Tuesday 30 May 2017

Appauling, Indeed

I reproduce this without comment from Laura Pidcock's official Facebook page, Laura Pidcock for North West Durham:
Sunday was a very busy, but productive day.
Sunday started with a visit to BBC Sunday Politics, to discuss the appauling atrocity in Manchester in which twenty two, and seven from our region tragically lost their lives. We also discussed the plight of transport in our region, we receive nowhere near the investment that London and the South do. This must change.
We then went out on the doorsteps to talk with members of the public. I was very pleased to be joined by Shadow Education Secretary, Angela Raynor. She is a great fighter for our people.
I then attended a hustings at Christ Church in Consett. Members of the public put their questions to the candidates. I put forward Labour's positive vision for North West Durham and our nation.
My day ended at 2am this morning. I gained a fascinating insight into Consett's night time economy. I joined the Street Friends as an observer, who's primary aim is to make sure people have a great night that ends safely.
Today, I will be speaking at Pride in Durham and then will be back on the doors to speak to residents.

Friday 26 May 2017

An Address of Convenience

The following letter appears in the latest edition of the Lanchester Village Voice:

Many people want to know if an election candidate is local. However political parties have their own agenda. The Conservative party candidate in the forthcoming General Election comes from Hastings on the south coast. I do not take issue with this as it is clear to the electorate.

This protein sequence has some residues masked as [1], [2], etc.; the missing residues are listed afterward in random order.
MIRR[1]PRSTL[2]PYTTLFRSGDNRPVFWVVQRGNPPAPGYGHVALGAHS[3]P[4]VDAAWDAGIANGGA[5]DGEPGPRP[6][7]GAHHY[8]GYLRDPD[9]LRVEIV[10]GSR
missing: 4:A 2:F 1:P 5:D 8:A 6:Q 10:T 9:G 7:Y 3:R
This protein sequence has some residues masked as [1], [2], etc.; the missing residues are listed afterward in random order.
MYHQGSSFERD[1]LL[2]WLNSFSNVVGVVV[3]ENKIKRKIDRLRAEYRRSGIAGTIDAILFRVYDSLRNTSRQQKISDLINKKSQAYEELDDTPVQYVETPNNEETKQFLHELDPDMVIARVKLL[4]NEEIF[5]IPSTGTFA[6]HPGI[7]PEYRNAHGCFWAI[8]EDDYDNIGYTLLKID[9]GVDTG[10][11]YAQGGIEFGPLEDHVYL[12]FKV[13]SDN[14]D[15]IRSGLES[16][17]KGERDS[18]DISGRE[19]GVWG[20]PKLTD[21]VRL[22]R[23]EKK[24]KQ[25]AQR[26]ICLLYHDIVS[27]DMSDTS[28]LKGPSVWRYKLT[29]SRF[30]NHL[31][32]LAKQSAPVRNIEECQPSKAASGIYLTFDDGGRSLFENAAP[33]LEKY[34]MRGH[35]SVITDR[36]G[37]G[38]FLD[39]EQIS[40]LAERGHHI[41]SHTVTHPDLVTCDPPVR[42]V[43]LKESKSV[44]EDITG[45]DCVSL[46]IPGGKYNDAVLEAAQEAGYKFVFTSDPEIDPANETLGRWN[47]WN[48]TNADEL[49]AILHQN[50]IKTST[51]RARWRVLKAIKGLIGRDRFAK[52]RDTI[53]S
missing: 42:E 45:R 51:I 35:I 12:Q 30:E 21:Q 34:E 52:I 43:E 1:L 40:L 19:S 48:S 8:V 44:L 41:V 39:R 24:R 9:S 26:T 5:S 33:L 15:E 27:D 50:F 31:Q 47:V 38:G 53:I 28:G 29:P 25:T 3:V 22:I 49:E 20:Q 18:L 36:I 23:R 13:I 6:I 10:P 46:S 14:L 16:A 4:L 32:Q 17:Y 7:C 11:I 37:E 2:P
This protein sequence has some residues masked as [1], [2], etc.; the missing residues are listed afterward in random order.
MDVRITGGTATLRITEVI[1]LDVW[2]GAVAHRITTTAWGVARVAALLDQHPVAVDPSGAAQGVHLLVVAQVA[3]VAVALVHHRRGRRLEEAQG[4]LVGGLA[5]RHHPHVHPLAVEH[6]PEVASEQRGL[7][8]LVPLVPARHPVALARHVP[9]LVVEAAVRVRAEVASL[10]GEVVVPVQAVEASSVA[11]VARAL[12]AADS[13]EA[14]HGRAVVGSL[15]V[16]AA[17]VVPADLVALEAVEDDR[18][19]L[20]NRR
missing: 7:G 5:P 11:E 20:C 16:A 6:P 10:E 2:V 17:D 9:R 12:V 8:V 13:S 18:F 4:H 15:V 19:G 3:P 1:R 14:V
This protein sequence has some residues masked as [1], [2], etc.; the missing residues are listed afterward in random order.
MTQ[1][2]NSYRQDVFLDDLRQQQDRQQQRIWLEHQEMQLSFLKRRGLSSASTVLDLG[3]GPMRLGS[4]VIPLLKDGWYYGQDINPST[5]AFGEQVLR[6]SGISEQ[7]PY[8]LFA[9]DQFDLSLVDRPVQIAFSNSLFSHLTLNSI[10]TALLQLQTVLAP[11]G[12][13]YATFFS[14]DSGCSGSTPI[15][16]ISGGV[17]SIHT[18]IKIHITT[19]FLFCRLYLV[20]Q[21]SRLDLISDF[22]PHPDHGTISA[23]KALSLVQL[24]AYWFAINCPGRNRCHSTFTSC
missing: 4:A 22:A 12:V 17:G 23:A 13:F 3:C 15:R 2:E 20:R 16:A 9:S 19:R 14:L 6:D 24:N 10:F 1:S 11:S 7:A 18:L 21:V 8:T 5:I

However the Labour candidate was a councillor in Cramlington until she was defeated on May 4th. Her home was given as Oxford Avenue, Cramlington. I understand that she has now declared on her election submission she lives in Lanchester in a property that appears to be a flat over a shop.

I recall the UKIP leader being hauled over the coals for using an address of convenience in a recent by-election. It appears to me the Labour candidate is playing the same game in order to get a local address on the ballot paper.

Name and address withheld on request

Thursday 25 May 2017

The Grown-Up Candidate

I am delighted that their campaign has transformed the Durham Teaching Assistants from political novices into dedicated activists. But I do not resile from my criticism that they have allowed themselves to become overly dependent on gurus and mentors who were, in reality, barely more experienced at proper politics than they themselves were.